Serrations in teeth

A forum about crosscut saw filing
Trilliumrock
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Serrations in teeth

Post by Trilliumrock » April 14th, 2020, 8:08 pm

Hi. I am intrigued by the the serrations in the teeth of this saw. I figured they were the result of the prior filing technique. However, the serrations are incredibly uniform in all the teeth. Can anyone tell me what this is? Thanks
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Jim_Thode
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Re: Serrations in teeth

Post by Jim_Thode » April 15th, 2020, 6:25 am

I believe that were filed with a double cut file. A double cut file may cut faster but the surface is not as smooth as a single cut file. I don't know of any experienced files that do that intentionally.

Single-cut files have a single row of diagonal teeth. These teeth run parallel to each other and extend the length of the file’s face. These files are good for both soft and hard materials.

Double-cut files have two sets of diagonally-cut teeth. The interlaced teeth create a diamond-like pattern which allow the file to cut twice as fast as a single-cut file. They are good for quickly cutting hard materials. The teeth will clog if used with soft materials.

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Starling_Saw
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Re: Serrations in teeth

Post by Starling_Saw » April 17th, 2020, 7:59 pm

Some of the filers in Western Canada did this to the cutters when using the saws for cutting White Pine. the serrations allowed the cutters to sever the fibers better. By using a course bastard file you can make the serrations fairly uniform. I've had a few people request this style tooth for cutting White pine at college competitions, and small logger shows in Western Canada.

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PATCsawyer
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Re: Serrations in teeth

Post by PATCsawyer » April 18th, 2020, 1:07 pm

As with many good ideas, nature got there first, including the Champion profile.

fullsizeoutput_190d.jpeg

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sumnergeo
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Re: Serrations in teeth

Post by sumnergeo » April 19th, 2020, 7:40 am

And here I always thought that a crosscut saw was nothing but big sharpened knife with some serrations! Perhaps little serrations on top of the big serrations help?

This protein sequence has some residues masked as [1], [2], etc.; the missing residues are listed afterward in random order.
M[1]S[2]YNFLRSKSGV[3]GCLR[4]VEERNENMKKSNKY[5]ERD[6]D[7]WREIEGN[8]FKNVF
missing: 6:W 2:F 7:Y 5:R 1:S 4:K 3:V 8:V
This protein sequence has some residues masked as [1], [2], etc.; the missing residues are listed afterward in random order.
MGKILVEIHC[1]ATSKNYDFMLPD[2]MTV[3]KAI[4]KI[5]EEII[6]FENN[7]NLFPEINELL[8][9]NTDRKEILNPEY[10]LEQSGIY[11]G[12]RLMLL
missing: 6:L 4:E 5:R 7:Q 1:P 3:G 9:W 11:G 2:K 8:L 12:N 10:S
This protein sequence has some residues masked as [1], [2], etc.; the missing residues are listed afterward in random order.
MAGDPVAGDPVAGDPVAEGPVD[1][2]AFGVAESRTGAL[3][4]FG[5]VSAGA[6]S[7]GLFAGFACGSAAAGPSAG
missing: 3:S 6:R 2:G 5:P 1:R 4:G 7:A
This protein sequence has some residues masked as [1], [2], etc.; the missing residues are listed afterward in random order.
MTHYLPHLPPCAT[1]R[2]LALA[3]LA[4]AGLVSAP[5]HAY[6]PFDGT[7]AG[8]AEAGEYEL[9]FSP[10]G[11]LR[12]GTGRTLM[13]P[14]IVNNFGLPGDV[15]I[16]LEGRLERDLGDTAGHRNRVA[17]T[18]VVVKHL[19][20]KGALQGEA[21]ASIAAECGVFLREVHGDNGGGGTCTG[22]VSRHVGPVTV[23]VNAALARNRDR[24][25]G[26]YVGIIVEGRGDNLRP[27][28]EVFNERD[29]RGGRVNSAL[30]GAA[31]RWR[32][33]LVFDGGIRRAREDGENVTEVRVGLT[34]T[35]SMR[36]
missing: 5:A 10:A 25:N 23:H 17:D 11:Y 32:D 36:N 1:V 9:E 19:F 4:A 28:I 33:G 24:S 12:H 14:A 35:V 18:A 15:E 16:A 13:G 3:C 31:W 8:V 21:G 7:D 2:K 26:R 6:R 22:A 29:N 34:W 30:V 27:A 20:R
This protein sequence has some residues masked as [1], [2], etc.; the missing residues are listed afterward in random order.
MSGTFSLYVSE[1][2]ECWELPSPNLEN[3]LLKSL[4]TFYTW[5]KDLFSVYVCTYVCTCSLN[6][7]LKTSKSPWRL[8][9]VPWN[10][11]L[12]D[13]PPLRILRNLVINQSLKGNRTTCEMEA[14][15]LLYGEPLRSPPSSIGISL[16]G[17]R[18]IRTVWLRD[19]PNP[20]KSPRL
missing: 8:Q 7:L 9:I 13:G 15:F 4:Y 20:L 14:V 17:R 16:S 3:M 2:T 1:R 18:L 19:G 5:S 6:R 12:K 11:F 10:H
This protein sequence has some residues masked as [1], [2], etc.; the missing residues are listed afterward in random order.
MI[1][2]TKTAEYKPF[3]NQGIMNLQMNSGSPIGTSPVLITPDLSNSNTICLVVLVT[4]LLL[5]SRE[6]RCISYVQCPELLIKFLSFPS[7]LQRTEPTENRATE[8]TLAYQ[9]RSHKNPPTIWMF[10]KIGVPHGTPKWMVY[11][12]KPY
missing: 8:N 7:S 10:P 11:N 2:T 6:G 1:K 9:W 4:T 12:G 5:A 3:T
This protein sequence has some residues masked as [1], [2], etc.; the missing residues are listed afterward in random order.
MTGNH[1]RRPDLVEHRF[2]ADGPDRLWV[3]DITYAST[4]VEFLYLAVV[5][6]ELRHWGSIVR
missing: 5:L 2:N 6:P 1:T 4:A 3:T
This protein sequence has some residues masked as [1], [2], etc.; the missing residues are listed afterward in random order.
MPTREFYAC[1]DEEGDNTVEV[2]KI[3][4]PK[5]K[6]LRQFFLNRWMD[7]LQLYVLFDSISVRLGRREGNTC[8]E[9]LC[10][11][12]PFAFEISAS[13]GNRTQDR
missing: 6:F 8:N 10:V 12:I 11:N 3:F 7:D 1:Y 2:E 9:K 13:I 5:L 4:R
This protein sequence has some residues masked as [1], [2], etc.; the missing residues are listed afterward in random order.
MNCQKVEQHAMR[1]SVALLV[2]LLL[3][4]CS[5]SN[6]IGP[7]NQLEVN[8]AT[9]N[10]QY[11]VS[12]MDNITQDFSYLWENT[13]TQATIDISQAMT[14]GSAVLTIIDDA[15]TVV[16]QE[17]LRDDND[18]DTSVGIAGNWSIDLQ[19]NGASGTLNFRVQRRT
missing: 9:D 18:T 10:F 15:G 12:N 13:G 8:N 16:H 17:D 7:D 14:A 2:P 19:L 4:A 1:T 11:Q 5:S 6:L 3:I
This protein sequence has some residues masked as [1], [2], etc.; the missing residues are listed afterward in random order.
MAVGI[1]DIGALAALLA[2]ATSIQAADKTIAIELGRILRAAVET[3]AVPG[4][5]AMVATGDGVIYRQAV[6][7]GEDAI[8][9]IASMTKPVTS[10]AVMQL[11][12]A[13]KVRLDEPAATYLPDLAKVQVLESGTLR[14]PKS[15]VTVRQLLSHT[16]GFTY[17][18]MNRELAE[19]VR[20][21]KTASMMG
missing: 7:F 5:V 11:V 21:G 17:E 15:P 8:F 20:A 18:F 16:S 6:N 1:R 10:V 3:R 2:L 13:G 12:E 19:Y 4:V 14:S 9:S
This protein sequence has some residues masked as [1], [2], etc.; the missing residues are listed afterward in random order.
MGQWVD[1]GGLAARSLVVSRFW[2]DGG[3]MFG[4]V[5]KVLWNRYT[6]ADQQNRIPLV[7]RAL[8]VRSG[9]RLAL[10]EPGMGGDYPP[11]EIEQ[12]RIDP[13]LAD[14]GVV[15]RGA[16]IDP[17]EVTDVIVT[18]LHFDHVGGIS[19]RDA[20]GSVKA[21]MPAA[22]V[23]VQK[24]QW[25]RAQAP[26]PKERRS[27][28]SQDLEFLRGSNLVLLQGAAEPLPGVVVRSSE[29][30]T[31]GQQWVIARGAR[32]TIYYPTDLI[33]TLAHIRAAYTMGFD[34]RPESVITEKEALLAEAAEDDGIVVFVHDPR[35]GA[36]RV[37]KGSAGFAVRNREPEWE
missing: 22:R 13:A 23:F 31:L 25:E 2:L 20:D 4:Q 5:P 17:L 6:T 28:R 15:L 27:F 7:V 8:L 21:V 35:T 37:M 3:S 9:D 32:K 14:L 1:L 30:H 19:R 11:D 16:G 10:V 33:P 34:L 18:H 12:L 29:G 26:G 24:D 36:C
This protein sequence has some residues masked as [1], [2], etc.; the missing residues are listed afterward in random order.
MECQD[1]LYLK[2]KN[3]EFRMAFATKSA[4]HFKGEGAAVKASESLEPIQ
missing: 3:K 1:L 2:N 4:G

Imagine a 3 ft piece of carbon steel sharpened to a knife edge. Now, try to cut a 12 inch oak or pine log with that nice, sharp piece of steel. How far did you get?

Just for fun, I've been making some little wooden knives using mexican plum and pecan. They are great for cutting soft cheese or spreading peanut butter. Add some notches and all of a sudden the knives will cut hard cheese, summer sausage and even tomatoes!
non-serrated1.jpeg
serrated.jpeg
So, back to that big knife that didn't really cut that log. You can imagine a progression, mostly because we know what it should look like in the end: file to make a series of teeth; set the teeth. It is a big leap to go from there to adding teeth to clean out the cut but someone figured that out. So, little serrations on top of the big serrations could be the next big leap but I'll stick with my single cut file for now.

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Jim_Thode
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Re: Serrations in teeth

Post by Jim_Thode » April 19th, 2020, 10:37 am

I don't know about serrations on saw cutter teeth. Serrated edges are blades that have some kind of toothed or saw-like edge ground into the cutting surface. These are intended to be used much like a small saw with a back-and-forth motion.

With more blunt cutters and very springy wood maybe the serrations would cut more like a sawing motion but with more pointed cutters the normal cutting action is more like a chisel cut (non-sawing motion) where serrations would be of no benefit. Also with only the very tip end of the cutter ever contacting the wood there is little room to set up any kind of a sawing motion.

Even in white pine I'd have to have more evidence that serrations are a benefit before I'd believe it.

Maybe a serrated edge on my flat tipped toothed cutters would work where there is a sawing action on the cutting edge.
https://pbase.com/jimthode/image/169171221

Jim

Starling_Saw
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Re: Serrations in teeth

Post by Starling_Saw » April 21st, 2020, 11:49 am

Working on a one man saw today and thought I'd file a couple cutters with the serrations on the cutters, that have been a standard for White pine competition saws. It's not easy to file them consistently. And I'm out of practice with them anyways. It takes a little bit of file manipulation to get the serrations orientated correctly. It's not a common filing application either way, so most Filers don't bother. (The above photo with the serrations are definitely very pronounced, so they might have been ground in with a grinding wheel). Photo is of a cutter tooth with the serrations, and the files are of a Smooth and a Lathe file, which has very course teeth, which creates the washboard effect. The serrations work on the wood fibers like a serrated knife works with manila rope. Even though the tip of the tooth is focused on the cutting. the remaining part of the tooth also shaves off any remaining fibers that might not have been completely severed, thus lessening the friction that they would place on the body of the saw.
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cutter tooth with serrations
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comparison of files

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